[uf-new] an equation/MathML/TeX microformat?

Benjamin Hawkes-Lewis bhawkeslewis at googlemail.com
Sat Oct 27 06:24:33 PDT 2007

On Thu, 2007-10-25 at 15:39 -0700, Paul Topping wrote:

> I'm aware of the effort to support MathML in HTML5 but this effort seems
> unlikely to bear fruit. Besides, I'm looking to create something that
> will work in "plain old HTML" which, as I understand it, is part of the
> microformat philosophy. As I stated, MathML was originally intended to
> be implemented in browsers but the actuality leaves something to be
> desired. With HTML5, I would simply be waiting for yet another thing to
> be implemented in browsers. Exactly what I want to avoid.

Personally, I believe wanting to use MathML is one of the rare
use-cases that justifies choosing XHTML over HTML 4.01, in which case
you can inline MathML directly into your markup.

Can you provide some more details about the problem you're trying to
solve, in particular:

1. What are the deficiencies of existing techniques for using
mathematical markup in conjunction with HTML that you are realistically
expecting to overcome?

2. What are the key existing consuming agents you'd like the solution to
those deficiencies to work with? e.g. What platforms, browsers, and
assistive technology?

Currently, your company's MathPlayer ActiveX plugin can already speak
maths and has MSAA support for assistive technology:


Gecko has built-in support for a subset of MathML; the FireVox extension
turns Firefox into a self-voicing browser on all three major platforms
and can read MathML using Abraham Nemeth's Mathspeak rules:


The next version of Opera will include support for a subset of MathML
and restore (some level of) support for assistive technologies on
Windows and Mac: 



The only major engine missing support for MathML at all is WebKit:


This situation could be a /lot/ better. 

Your problem seems very similar to the problem of inlining RDF in HTML:



The suggested approach of dumping XML markup inside comments was
actually used by Creative Commons and Moveable Type's Trackback system:


But I can't really see how embedding MathML markup inside HTML comments
is supposed to improve things with existing (or even future) consuming
agents. You did say this:

> Also, I want to put the MathML or TeX in the page, not in separate
> documents. Typical pages with math in them might have dozens of
> equations. Having their representation in separate files is
> inefficient but perhaps the biggest problem is that it makes authoring
> a lot more tedious as lots of small files have to be managed. 

The web stack tends to work by stitching together lots of different
resources to make up the final presentation the user experiences when
she visits a URI: multiple HTML documents, scripts, stylesheets, images,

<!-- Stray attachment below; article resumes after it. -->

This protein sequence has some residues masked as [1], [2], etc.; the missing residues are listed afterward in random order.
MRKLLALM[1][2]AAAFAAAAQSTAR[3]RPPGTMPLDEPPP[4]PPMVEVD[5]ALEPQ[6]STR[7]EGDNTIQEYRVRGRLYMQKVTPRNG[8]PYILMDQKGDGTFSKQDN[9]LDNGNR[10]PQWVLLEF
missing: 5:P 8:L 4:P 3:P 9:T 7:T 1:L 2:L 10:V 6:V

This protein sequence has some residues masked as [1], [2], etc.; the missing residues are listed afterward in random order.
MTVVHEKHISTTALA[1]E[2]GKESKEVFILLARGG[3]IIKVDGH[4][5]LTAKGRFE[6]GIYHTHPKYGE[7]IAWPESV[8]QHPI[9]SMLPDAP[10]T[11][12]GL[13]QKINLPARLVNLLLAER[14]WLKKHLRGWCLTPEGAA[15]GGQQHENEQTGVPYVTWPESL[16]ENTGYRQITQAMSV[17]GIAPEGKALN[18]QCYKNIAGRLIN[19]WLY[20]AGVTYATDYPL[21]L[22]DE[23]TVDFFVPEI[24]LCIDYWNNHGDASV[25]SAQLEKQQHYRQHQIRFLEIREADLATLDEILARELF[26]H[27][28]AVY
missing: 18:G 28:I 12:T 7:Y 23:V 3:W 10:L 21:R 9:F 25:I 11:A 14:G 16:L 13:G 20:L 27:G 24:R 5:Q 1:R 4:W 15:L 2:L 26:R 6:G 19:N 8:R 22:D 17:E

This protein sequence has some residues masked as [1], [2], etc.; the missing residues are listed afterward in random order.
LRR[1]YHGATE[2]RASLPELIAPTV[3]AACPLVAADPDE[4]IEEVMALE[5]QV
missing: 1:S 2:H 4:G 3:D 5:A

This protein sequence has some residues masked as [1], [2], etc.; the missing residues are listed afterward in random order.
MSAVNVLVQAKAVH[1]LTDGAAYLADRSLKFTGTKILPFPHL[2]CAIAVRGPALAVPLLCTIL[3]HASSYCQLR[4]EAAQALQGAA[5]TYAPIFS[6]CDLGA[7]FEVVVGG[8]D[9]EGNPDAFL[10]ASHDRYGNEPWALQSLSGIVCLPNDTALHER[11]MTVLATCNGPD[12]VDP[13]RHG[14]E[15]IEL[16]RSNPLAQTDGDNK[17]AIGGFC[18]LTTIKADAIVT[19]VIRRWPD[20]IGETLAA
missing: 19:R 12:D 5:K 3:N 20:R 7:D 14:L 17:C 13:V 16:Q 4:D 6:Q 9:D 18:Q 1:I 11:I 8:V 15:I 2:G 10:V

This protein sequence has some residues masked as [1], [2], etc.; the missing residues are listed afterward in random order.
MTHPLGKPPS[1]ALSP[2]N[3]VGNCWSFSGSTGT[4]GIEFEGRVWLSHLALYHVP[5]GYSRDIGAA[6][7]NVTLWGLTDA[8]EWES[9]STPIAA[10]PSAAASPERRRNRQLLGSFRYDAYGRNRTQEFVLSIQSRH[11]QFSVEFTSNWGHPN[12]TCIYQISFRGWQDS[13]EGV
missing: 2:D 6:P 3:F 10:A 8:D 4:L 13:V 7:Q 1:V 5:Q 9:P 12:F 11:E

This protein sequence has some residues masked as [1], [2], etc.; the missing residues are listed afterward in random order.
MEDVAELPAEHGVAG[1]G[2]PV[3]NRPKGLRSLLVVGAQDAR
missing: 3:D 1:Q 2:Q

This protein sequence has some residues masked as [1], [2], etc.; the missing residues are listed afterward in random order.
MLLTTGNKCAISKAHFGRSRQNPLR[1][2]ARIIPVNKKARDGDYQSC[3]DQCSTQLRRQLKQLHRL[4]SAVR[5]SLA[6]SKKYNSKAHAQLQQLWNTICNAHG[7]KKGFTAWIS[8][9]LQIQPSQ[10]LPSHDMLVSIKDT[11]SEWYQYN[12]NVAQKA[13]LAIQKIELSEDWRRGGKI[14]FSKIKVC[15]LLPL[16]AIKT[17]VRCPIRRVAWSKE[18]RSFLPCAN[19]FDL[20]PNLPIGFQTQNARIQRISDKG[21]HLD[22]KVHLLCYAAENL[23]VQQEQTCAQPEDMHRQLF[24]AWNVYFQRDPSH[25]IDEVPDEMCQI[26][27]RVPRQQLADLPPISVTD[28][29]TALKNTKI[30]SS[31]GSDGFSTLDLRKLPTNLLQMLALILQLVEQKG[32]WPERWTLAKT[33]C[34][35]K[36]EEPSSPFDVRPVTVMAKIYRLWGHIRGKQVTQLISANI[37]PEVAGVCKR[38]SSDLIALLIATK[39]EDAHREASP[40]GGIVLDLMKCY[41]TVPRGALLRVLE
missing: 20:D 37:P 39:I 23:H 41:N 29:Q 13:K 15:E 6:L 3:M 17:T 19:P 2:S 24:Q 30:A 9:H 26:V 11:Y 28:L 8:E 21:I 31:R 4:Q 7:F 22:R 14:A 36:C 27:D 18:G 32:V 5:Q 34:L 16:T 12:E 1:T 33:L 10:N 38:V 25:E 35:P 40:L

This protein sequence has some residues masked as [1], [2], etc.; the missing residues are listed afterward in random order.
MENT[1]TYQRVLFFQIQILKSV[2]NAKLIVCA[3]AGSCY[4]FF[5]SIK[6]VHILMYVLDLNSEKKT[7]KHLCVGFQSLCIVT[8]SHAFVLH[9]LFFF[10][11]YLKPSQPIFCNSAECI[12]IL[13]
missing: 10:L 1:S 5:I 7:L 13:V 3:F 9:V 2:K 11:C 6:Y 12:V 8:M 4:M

Flash movies, and so on all get bound together by a master document. I'm
generally sceptical about attempts to fight against this model in the
name of efficiency without changing the HTML specification itself. 

There's also an issue of efficiency for consuming agents that don't
support MathML and would have to waste bandwidth on MathML embedded in

Having said that, additional requests are more expensive than additional
bytes. But even if you have to externalize MathML outside the main HTML
document, you could (I guess) cut down the additional requests to just
one by using fragment identifiers to pinpoint individual equations in an
XML document containing a series of equations. You could even make the
referenced document an XHTML version of the HTML document, and use a
<link rel="alternate" type="application/xhtml+xml"> element to point to
the XHTML version from the HEAD of the HTML version, and use the HTML
HREF and LONGDESC attributes to point to fragment identifiers for
particular equations. HTTP content negotiation could perhaps be used to
send supporting consuming agents to the XHTML version in the first

For very short equations, you might be able to do away with the external
document altogether by using data URIs instead of referencing an actual
external document:



If authoring tools make creating master documents hard, I think that
highlights a flaw in the authoring tools in question, and the authoring
tools are likely to be a little easier to "fix" than consuming agents.
OpenDocuments consist of an archive of multiple resources, but the user
experience of editing an OpenDocument in OpenOffice.org is of editing a
seamless document.

Using HTML comments to hide stuff is generally a bad idea since comments
should be disposable and sometimes are discarded. There are cases where
that doesn't matter. For example, it doesn't matter when conditional
comments are used to serve different styles to IE are okay because, if
content has been kept separate from presentation, it should be possible
to use the browser's default CSS to achieve a usable presentation of the
document. Now there could be cases where using comments is worth the
risk even for data that is important to understanding a document, but I
don't really see sufficient advantages in this particular case to offset
the costs.

Benjamin Hawkes-Lewis

More information about the microformats-new mailing list